Before plotting the path that lies ahead, it’s imperative to first take stock of his current standing.

The 21-year-old has a total of 141 games, 91 of them as a starter, under his belt. He’s a toddler in NBA years, a standing best captured by the blood-red, raw state of his offense.

His range is almost entirely dependent on his arm length. If he can’t reach the basket, he might struggle to put the ball inside it.

However, that isn’t necessarily a hindrance to his production. He understands his limitations and plays to his strengths. His shot chart, courtesy of, shows a player who knows where he is most effective and rarely strays outside of his comfort zone:

Of his 479 made field goals last season, 427 of them came within three feet of the basket. He only made 14 jump shots the entire campaign (he took 77), relying largely on dunks (183), layups (177) and tip-ins (78) for the bulk of his production.

Some centers have the benefit of a deep bag of offensive tricks at their disposal.

Drummond is not one of them. He’s more specialist than skill player at the moment.

“Drummond’s offensive style still is primarily lob and dunk, or crash and tip,” wrote’s David Mayo. “He has to add to the package, but that takes time. His post moves require sustained work and big men typically develop more gradually, over longer periods, than perimeter players.”

The slow pace of his seasoning seems like it should stifle his stat sheet, but its actual effects have been harder to spot.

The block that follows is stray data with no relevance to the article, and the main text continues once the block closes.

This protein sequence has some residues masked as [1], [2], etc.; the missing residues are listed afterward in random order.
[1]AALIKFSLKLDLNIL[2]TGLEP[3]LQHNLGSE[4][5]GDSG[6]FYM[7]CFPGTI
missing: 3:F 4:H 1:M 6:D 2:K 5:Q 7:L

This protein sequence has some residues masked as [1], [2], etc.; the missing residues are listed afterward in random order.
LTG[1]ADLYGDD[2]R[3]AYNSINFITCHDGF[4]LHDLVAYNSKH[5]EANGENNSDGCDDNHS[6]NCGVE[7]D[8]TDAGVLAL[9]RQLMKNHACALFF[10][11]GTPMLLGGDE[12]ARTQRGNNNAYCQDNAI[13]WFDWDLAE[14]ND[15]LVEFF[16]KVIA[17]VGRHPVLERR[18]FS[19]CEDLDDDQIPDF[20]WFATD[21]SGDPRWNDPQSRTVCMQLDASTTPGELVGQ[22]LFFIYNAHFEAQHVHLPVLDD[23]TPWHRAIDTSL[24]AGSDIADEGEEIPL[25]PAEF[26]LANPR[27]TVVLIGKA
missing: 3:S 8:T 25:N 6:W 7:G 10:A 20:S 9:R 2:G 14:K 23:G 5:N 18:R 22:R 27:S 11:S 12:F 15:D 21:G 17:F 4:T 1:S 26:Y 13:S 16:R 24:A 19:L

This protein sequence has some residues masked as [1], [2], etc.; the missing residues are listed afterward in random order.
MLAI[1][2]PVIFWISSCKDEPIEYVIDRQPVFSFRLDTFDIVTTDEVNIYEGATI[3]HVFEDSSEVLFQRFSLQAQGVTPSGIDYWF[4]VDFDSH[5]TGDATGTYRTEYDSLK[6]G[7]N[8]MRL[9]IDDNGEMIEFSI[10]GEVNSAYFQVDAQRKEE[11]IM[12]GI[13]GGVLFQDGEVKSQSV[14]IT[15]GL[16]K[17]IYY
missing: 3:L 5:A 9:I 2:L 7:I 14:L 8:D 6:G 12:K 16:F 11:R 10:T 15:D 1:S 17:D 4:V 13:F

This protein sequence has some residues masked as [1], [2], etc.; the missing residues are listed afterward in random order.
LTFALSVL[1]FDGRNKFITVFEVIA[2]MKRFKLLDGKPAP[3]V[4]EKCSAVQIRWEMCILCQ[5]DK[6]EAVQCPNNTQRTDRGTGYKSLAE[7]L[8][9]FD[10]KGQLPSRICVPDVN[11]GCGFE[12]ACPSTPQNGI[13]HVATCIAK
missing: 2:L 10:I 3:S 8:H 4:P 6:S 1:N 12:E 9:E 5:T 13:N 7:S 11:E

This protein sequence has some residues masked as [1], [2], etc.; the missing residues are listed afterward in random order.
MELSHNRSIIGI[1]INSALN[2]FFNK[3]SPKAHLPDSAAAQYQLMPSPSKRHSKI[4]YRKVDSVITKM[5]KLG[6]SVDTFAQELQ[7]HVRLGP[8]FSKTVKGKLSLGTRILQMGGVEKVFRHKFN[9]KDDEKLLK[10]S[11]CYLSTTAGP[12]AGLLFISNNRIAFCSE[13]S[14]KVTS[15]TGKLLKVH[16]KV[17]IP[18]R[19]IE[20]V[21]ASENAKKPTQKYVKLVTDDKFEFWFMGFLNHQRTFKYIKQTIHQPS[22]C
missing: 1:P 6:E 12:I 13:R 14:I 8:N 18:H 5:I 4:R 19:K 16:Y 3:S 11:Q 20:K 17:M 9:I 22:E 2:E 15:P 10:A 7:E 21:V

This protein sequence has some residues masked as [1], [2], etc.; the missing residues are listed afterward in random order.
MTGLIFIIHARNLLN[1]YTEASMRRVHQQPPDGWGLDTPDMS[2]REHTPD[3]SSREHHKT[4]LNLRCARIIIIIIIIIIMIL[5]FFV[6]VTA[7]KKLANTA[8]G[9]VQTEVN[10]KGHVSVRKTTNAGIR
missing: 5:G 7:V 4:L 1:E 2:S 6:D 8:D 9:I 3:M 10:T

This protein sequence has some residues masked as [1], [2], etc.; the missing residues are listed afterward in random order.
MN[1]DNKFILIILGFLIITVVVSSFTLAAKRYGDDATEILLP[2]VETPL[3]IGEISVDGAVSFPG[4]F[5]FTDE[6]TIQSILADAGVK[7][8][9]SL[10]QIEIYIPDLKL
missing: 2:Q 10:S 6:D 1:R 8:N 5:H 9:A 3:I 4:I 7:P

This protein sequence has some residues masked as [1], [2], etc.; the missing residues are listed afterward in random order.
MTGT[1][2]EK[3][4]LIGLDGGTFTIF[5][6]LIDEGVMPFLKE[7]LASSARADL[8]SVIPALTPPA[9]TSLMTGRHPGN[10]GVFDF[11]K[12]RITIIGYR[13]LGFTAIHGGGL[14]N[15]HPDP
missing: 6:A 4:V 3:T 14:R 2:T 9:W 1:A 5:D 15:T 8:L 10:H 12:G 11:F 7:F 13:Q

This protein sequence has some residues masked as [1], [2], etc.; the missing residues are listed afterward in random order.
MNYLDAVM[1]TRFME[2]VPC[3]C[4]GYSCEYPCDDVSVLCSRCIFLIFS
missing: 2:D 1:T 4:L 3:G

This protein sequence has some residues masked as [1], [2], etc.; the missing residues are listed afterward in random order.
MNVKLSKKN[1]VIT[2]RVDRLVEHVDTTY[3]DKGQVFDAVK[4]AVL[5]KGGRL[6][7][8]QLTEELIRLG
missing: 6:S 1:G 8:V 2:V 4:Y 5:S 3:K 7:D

Stack his numbers against the top centers in the game, and Drummond‘s more than hold their own:

So, what do those statistics say about Drummond‘s ranking?

To oversimplify things, the guy is really, really good. He had an average ranking of 4.2 across those six categories, which was topped only by DeMarcus Cousins and DeAndre Jordan (both 4.0).

Of course, those particular areas don’t account for everything these players bring inside the lines.

It doesn’t show the skillful, creative passing of Joakim Noah and Marc Gasol, or the walls around the basket put up by Brook Lopez and Roy indicates the latter two finished first and second in opponents’ field-goal percentage at the rim (minimum seven such shots faced per game).

It does, however, highlight how little room is left between Drummond and the current elite centers.

Bleacher Report slotted the Pistons bruiser eighth among all centers in its 2013-14 season rankings. That feels just about right for where he’s at right now.

As for where he’s going, that might be as low as he sits for a long time.

ESPN Insider Bradford Doolittle (subscription required) found that Drummond had the highest projected wins above replacement (11.5) for the 2014-15 campaign. The statistic, courtesy of ESPN, is “an estimate of the number of wins a player adds to a team’s bottom line above what would be expected of any easily acquired talent from outside the NBA.”

In other words, Drummond could already be the game’s most impactful center next season. That’s a terrifying thought considering the massive room he has left for growth.


How Can He Improve?

Finding the right comparison for Drummond isn’t easy. Guys with this combination of size, speed, strength and explosiveness don’t come around often.

That hasn’t stopped people from looking for a precedent, though, and the names most often mentioned spotlight his tremendous potential.

Last February, ESPN Insider Kevin Pelton (subscription required) wrote, “Drummond’s first 46 games have put him in the conversation with Dwight Howard and Shaquille O’Neal.”

Upon first glance, that seems incredibly hyperbolic. Howard has booked eight All-Star trips during his 10 seasons in the league. O’Neal is a Hall of Fame lock who had 12 All-Star selections and won four NBA titles during his storied career.

Even those feeling bullish about Drummond‘s stock might have a hard time mentioning his name alongside these two. The numbers, however, say they shouldn’t.